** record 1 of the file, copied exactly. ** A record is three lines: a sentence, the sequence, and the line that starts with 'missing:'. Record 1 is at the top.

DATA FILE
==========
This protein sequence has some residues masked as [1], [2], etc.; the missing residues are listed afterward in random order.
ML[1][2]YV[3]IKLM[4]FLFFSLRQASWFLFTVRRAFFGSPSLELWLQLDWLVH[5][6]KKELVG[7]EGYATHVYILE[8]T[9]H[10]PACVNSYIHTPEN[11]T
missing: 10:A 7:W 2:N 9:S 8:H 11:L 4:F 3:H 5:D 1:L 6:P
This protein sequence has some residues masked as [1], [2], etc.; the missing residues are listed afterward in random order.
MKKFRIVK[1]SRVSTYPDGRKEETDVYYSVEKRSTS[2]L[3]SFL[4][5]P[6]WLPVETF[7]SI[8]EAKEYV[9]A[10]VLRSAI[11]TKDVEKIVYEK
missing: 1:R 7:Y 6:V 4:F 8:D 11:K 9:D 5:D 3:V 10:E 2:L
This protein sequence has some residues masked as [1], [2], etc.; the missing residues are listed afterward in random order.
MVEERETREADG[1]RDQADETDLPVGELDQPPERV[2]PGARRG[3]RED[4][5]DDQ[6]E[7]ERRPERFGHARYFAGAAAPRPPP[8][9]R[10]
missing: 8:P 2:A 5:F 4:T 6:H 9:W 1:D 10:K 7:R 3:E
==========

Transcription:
This protein sequence has some residues masked as [1], [2], etc.; the missing residues are listed afterward in random order.
ML[1][2]YV[3]IKLM[4]FLFFSLRQASWFLFTVRRAFFGSPSLELWLQLDWLVH[5][6]KKELVG[7]EGYATHVYILE[8]T[9]H[10]PACVNSYIHTPEN[11]T
missing: 10:A 7:W 2:N 9:S 8:H 11:L 4:F 3:H 5:D 1:L 6:P